* despite only categorizing baskets of content, Yahoo could never really keep up with the flow of new content coming onto the web. Ergo new stuff would not be in there. Maybe this doesn't really matter in terms of the knowledge-augmentation potential for the result-set, but it effects perceived value, and therefore popularity of usage.

These are, of course, both side effects of the "high cost" of human infrastructure, which you *do* cover in detail...

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8. Bill Seitz on May 17, 2005 5:24 PM writes...

Is the "next level" to eliminate tags altogether and just have people write free-text paragraphs (e.g. a caption for a Flickr photo), and use full-text-search technologies against that metadata?

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9. Peter Jones on May 19, 2005 6:03 AM writes...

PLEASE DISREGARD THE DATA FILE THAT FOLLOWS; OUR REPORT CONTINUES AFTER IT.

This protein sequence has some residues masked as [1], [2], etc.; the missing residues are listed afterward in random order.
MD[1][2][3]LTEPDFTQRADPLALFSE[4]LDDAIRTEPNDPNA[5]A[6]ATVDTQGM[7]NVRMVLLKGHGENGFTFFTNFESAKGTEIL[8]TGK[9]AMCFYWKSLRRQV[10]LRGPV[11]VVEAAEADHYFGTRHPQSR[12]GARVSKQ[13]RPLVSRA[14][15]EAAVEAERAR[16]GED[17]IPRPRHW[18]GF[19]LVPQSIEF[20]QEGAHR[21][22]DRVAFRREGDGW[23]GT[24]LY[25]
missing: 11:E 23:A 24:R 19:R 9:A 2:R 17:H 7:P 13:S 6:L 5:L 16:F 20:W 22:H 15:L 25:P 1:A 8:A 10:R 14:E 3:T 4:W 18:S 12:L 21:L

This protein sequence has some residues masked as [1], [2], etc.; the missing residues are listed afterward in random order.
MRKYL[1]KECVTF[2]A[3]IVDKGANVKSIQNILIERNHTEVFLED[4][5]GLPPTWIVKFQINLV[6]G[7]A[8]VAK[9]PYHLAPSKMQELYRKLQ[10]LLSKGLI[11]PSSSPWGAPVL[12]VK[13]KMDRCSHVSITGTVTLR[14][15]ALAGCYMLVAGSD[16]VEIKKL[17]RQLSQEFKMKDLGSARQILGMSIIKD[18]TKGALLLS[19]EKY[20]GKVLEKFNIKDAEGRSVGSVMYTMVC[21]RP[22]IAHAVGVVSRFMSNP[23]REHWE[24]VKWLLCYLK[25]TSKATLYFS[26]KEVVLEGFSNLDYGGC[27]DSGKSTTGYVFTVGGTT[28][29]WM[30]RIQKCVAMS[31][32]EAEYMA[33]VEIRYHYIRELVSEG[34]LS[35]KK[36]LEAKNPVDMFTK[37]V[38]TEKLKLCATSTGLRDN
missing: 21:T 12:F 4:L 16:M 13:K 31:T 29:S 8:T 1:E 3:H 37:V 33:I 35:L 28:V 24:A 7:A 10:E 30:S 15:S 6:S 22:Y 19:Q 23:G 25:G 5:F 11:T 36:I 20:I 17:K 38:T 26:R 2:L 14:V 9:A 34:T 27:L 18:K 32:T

Incidentally, I wonder why Clay stops at unique identifiers. They are clearly not necessary to tagging as he describes it. Resources may be unique on the web, but paths to them often aren't resulting in multiple possible addresses. I.e. URIs are /not unique identifiers/. We don't really have unique identifiers on the WWW.

Secondly, much of the del.icio.us appeal is in the flat simplicity of tagging, but users are restricted to that. One wonders what they would have achieved with a system that allowed them to create more complex tagging structures with similar ease. Dmoz.org?